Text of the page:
Advertisement
News
Advertisement

Glucose Aids In Prostate Surgery

Mon, 01/11/2010 - 6:15am

In men undergoing prostate surgery, excessive fluid absorption can lead to dangerously low sodium levels. Adding a small amount of glucose to the irrigation fluid used during surgery can help anesthesiologists prevent this complication, reports a study in Anesthesia & Analgesia.The new technique provides an effective solution to the challenge of how to monitor fluid status during transurethral resection of the prostate (TURP). The study was performed by Robert G. Hahn, MD, and colleagues of Karolinska Institutet, Stockholm.

In recent years, surgeons performing TURP have switched to an irrigation fluid containing normal saline, which can be absorbed in large amounts without dangerous effects on the blood sodium level. However, typically surgeons cannot tell that large amounts of fluid are being absorbed during prostate surgery and rely on the anesthesiologist to monitor the patient's status.

Hahn and colleagues developed a new approach where small amounts of glucose (1 percent) are added to the irrigation fluid. In the new study, They monitored changes in glucose and sodium levels in 250 patients who received the solution for irrigation during TURP. The results showed that an increase in glucose level was just as good an indicator of the patient's fluid status as a decrease in sodium level.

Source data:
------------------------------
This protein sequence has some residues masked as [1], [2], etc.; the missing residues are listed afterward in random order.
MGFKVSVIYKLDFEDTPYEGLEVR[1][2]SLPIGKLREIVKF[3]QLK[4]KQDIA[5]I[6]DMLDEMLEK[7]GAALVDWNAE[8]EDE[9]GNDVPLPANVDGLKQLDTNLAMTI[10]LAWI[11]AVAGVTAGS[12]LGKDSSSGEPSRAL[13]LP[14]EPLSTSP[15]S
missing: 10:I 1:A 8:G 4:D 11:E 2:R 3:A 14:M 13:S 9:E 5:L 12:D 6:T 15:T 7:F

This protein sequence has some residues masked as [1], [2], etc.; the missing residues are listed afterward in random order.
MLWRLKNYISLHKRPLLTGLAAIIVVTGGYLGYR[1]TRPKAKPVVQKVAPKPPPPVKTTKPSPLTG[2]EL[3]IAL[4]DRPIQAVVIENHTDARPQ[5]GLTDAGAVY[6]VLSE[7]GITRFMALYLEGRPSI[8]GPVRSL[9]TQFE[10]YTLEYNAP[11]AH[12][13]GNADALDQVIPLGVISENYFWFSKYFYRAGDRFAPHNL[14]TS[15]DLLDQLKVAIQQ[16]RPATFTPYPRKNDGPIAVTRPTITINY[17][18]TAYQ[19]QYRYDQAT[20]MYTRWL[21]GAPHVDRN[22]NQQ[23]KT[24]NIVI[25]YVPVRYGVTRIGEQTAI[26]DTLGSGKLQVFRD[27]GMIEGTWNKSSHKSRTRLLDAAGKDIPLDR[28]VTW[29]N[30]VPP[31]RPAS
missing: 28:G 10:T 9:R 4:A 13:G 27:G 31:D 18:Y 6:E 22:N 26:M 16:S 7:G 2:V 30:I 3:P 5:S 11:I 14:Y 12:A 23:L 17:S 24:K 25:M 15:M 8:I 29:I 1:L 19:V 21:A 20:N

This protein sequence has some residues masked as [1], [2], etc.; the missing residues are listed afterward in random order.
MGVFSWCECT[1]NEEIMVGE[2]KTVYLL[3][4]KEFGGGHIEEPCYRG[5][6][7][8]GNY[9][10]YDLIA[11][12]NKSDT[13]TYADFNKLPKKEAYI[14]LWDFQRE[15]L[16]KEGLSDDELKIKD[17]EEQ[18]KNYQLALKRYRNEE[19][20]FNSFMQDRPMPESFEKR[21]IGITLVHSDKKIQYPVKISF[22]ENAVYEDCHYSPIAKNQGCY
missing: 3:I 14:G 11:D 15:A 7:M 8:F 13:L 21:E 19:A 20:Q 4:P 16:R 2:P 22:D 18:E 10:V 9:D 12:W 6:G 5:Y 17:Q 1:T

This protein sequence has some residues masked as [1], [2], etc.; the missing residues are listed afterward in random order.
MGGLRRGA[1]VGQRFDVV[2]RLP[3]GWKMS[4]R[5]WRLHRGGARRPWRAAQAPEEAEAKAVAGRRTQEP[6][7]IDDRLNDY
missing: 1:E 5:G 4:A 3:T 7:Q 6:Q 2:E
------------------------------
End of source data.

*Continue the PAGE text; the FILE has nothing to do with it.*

An additional study was performed in 10 healthy volunteers who received about 1.5 liters of a solution with a small amount of additional glucose added. Using sophisticated models of body fluid, Hahn and his team were able to show that the change in glucose levels was a reliable indicator of the amount of extra fluid in the patient's blood vessels.

“What this means for the patient is that, regardless of the fluid that the surgeon uses during prostate surgery, the anesthesiologist can simply measure the glucose level to monitor the amount of fluid absorbed,” explains Shafer.

Advertisement

Share this Story

X
You may login with either your assigned username or your e-mail address.
The password field is case sensitive.
Loading